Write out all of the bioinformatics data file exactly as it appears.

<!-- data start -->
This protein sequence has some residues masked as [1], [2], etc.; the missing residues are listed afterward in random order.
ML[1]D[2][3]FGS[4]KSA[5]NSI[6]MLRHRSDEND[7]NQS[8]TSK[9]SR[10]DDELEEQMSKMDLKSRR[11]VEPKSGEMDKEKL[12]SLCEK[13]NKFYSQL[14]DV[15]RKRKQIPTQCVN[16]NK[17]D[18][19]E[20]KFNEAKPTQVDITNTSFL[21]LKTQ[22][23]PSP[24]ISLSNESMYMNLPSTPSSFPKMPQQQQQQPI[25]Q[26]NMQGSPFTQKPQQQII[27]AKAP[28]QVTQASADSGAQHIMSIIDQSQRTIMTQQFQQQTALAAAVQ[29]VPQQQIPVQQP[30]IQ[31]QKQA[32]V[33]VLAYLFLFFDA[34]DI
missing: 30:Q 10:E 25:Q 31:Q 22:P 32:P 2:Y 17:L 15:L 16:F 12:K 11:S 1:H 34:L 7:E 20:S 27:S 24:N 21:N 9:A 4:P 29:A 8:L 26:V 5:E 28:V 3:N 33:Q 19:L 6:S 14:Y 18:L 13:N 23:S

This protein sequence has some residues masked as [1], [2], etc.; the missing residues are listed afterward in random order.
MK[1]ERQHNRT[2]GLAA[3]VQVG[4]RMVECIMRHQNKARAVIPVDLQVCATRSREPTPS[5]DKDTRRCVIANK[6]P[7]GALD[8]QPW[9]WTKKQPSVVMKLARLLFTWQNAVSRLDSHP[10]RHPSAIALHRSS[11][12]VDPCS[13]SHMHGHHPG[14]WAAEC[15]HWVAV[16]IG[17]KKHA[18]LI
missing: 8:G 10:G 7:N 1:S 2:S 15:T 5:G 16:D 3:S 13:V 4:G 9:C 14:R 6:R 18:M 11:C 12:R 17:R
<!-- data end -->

This protein sequence has some residues masked as [1], [2], etc.; the missing residues are listed afterward in random order.
ML[1]D[2][3]FGS[4]KSA[5]NSI[6]MLRHRSDEND[7]NQS[8]TSK[9]SR[10]DDELEEQMSKMDLKSRR[11]VEPKSGEMDKEKL[12]SLCEK[13]NKFYSQL[14]DV[15]RKRKQIPTQCVN[16]NK[17]D[18][19]E[20]KFNEAKPTQVDITNTSFL[21]LKTQ[22][23]PSP[24]ISLSNESMYMNLPSTPSSFPKMPQQQQQQPI[25]Q[26]NMQGSPFTQKPQQQII[27]AKAP[28]QVTQASADSGAQHIMSIIDQSQRTIMTQQFQQQTALAAAVQ[29]VPQQQIPVQQP[30]IQ[31]QKQA[32]V[33]VLAYLFLFFDA[34]DI
missing: 30:Q 10:E 25:Q 31:Q 22:P 32:P 2:Y 17:L 15:L 16:F 12:K 11:S 1:H 34:L 7:E 20:S 27:S 24:N 21:N 9:A 4:P 29:A 8:L 26:V 5:E 28:V 3:N 33:Q 19:L 6:S 14:Y 18:L 13:N 23:S

This protein sequence has some residues masked as [1], [2], etc.; the missing residues are listed afterward in random order.
MK[1]ERQHNRT[2]GLAA[3]VQVG[4]RMVECIMRHQNKARAVIPVDLQVCATRSREPTPS[5]DKDTRRCVIANK[6]P[7]GALD[8]QPW[9]WTKKQPSVVMKLARLLFTWQNAVSRLDSHP[10]RHPSAIALHRSS[11][12]VDPCS[13]SHMHGHHPG[14]WAAEC[15]HWVAV[16]IG[17]KKHA[18]LI
missing: 8:G 10:G 7:N 1:S 2:S 15:T 5:G 16:D 3:S 13:V 4:G 9:C 14:R 6:R 18:M 11:C 12:R 17:R